Too many South Africans are still falling victim to theft because of remote control jamming. Thieves use a standard 400MHz gate or garage remote control to jam the signal sent by a car remote control, effectively preventing your door locks from engaging. Thieves then have ample opportunity to open the unlocked doors, open the boot from the inside and steal items of their choosing.
Car jamming criminals specifically target schools and shopping malls. It seems that parents often leave their valuables in the car when they’re walking their children to class, which of course provides the perfect opportunity for car jamming thieves to break in.
This is bad news for insurance clients and insurers alike. Firstly – because there will be no signs of visible and forced entry to the vehicle, an insurance company will have reasonable grounds to repudiate a claim. At the same time, insurance companies are left vulnerable to an increase in potentially fraudulent claims by consumers, especially because the lack of forced entry makes it even harder to prove that car jamming is to blame for the loss of valuables stolen from a vehicle.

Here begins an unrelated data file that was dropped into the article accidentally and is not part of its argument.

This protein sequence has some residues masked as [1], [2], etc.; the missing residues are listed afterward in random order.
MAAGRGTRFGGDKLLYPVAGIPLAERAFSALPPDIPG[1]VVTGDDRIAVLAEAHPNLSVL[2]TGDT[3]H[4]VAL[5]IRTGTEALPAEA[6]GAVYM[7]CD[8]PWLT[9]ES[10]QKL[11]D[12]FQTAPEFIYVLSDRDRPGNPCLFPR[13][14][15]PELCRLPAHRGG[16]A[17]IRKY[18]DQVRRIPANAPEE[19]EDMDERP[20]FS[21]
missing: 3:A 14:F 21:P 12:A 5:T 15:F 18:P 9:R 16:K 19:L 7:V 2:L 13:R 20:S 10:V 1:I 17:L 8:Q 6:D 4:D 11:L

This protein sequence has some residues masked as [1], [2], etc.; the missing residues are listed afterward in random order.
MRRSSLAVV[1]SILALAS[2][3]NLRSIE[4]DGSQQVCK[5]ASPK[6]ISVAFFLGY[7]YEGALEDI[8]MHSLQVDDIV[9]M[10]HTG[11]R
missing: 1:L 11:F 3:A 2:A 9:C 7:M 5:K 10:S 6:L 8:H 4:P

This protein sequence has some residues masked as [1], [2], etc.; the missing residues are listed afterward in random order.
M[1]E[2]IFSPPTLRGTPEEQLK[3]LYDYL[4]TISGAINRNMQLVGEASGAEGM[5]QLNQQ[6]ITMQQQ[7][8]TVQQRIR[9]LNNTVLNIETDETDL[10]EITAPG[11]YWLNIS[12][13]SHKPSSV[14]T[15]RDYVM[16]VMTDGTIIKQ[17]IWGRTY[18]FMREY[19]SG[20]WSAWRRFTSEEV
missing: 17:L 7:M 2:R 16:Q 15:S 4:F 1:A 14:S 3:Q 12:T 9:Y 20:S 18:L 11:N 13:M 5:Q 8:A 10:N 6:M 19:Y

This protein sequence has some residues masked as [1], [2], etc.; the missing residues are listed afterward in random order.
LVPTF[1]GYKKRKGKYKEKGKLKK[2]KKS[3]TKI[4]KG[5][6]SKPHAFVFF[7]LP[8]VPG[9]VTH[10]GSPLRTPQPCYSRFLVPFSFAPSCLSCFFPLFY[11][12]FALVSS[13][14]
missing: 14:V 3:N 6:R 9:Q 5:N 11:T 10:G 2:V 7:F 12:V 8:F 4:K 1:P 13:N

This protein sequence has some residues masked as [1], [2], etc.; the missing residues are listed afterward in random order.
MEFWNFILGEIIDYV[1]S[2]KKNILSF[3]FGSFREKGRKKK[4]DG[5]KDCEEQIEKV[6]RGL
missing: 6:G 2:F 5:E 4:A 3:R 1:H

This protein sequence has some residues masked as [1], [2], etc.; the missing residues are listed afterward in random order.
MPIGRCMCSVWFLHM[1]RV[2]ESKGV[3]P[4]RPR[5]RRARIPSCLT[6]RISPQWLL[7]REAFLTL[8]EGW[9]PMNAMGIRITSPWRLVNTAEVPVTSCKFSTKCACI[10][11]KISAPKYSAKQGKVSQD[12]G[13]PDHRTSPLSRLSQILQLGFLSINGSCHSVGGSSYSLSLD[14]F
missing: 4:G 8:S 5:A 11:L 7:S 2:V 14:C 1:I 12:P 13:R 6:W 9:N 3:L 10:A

As such, it’s more important than ever to read your policy wording to make sure that you know under which circumstances you won’t enjoy cover, and to do your bit in preventing crimes like these from happening.
Items that are stolen from your vehicle are usually the type of articles you carry around with you (i.e. laptops, cameras, GPS devices, etc) and will be specified under the All-Risk Insurance(OUT-and-About) section of your policy.
OUTsurance’s OUT-and-About wording states that “we will not cover loss or damage caused by theft from a vehicle, unless any loose items are concealed in the boot or cubbyhole of the vehicle, and there are visible signs of forced entry”.
As such, we would like to ask clients to please make sure that their valuables are locked away in the boot of their car. Secondly, we would like to urge clients to always double check that the doors of their car are locked, before they walk away from the vehicle.
Article from OUTsurance
Original available here